www.TheFA.com

Lambert is mobbed after his debut England goal

for Southampton to come in for me. Since then everything changed. My first season in the Premier League was great, but I did feel disappointed in some games. There were a few times I didn’t score as often as I’d hoped, but just playing in the Premier League is a dream come true and something I never thought was going to happen. It got even better in August when I made my debut for England against Scotland and scored the winner. It was the best moment of my career by a mile. Everything was leading up to that moment so to get the winner was unbelievable. I was hoping to go on at half-time but when the chance finally came I was ready for it, and I was eager to get on the pitch and try and do something. I knew it might have been my only chance and I knew I had to take it. I didn’t quite imagine it to happen the way it did, with my first touch, but my main thing was to try and impress. The chance came from a Leighton Baines corner. He grew up near me in Liverpool. I knew he was a very good player and we’d played against each other when he was with Wigan and I was with Stockport. Even before those days I knew of him. We didn’t hang around but it’s nice to see him do so well. Like everyone else in the squad, I’d love to play at the World Cup. It’s a dream and is something I’ll be fighting for but there’s still work to do. I’ll be focused on working hard to try and keep impressing the gaffer and if we can qualify, who knows what’s around the corner. 15 October 2013 England v Poland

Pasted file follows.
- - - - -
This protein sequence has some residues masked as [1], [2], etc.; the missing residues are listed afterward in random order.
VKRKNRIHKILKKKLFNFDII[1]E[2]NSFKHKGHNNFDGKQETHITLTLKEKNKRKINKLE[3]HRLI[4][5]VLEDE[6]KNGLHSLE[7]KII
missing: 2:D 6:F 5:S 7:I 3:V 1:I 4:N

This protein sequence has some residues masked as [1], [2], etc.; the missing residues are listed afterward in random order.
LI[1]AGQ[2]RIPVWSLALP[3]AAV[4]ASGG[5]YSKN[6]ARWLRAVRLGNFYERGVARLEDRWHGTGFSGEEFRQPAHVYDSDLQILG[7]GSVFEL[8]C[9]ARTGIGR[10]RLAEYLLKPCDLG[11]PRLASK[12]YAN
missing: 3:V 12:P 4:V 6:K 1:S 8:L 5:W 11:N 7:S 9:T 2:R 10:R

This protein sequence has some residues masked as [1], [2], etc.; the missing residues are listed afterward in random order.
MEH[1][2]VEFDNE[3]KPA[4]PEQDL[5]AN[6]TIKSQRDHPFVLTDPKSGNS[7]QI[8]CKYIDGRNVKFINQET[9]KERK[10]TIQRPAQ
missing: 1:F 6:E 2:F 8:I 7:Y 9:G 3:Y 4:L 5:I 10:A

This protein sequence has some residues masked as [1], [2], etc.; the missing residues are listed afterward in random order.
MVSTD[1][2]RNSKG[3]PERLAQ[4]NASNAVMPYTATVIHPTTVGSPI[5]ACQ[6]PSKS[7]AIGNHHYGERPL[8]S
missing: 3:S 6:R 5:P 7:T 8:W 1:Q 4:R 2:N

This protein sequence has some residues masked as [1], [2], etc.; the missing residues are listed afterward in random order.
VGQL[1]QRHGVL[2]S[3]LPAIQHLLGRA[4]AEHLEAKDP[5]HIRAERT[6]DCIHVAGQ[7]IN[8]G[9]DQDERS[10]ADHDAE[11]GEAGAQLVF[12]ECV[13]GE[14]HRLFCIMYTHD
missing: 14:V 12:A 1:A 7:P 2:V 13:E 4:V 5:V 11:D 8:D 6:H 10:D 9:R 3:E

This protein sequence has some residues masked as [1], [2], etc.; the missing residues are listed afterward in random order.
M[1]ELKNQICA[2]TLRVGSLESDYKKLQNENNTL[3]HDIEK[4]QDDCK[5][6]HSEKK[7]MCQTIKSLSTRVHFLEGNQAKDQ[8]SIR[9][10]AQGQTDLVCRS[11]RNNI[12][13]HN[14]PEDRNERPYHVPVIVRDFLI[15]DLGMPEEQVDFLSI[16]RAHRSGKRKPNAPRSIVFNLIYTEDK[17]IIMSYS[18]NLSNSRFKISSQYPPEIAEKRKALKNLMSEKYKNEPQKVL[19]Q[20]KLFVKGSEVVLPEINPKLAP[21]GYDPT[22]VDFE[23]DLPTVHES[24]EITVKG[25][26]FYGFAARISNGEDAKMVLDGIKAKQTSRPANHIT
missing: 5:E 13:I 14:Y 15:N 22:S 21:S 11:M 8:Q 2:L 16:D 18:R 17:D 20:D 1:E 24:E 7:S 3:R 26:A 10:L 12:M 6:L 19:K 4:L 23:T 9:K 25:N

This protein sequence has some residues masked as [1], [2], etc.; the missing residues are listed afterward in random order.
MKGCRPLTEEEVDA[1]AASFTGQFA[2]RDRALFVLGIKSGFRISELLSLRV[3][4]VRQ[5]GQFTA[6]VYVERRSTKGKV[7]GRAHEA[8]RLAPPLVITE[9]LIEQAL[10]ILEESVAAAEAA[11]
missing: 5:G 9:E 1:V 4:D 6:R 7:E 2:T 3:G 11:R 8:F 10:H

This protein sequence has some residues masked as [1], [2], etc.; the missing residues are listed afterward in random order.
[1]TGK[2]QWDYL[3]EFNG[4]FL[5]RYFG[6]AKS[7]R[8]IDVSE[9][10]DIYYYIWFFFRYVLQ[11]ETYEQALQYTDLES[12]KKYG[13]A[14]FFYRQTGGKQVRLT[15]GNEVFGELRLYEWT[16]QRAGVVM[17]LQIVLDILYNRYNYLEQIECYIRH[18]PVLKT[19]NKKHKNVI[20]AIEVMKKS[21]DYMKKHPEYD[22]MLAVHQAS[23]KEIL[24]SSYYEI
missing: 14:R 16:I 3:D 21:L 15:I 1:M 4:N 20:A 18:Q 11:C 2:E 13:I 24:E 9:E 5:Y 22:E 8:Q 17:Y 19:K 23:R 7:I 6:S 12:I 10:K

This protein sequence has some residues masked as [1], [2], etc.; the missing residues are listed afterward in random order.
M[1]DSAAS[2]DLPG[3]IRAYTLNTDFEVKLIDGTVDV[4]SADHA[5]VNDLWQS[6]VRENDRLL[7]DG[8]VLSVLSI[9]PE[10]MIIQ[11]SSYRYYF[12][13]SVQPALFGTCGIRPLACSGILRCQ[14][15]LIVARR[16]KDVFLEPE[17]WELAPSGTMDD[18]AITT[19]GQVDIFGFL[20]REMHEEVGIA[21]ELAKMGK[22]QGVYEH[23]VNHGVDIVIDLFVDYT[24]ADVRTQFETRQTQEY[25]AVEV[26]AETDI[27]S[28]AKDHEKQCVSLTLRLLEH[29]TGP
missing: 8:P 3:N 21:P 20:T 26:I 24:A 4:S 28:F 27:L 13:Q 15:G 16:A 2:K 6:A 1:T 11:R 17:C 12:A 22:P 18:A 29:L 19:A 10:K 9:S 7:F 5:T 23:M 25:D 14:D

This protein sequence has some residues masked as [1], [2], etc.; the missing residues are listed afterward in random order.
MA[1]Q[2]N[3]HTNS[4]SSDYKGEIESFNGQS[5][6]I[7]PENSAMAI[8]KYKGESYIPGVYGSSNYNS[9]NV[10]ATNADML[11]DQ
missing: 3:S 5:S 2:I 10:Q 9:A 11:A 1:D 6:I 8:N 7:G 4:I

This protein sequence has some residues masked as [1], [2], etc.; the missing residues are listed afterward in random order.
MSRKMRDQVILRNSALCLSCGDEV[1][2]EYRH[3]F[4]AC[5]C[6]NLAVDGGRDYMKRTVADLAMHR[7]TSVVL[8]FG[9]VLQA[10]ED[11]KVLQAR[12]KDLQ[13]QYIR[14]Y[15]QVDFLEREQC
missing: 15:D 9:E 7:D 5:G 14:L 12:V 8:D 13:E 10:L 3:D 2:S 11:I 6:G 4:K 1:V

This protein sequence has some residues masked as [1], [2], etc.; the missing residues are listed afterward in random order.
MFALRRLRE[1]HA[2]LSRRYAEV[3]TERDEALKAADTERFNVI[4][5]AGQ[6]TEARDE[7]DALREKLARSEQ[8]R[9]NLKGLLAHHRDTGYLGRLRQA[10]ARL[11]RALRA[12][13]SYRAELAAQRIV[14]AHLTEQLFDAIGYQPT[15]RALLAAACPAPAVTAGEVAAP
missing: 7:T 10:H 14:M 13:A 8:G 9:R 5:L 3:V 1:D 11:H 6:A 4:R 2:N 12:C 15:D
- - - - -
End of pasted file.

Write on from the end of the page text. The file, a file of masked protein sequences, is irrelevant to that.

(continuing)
MATCH ZONE

The Coach / Tactics / Team Profiles / Player interview /

POLAND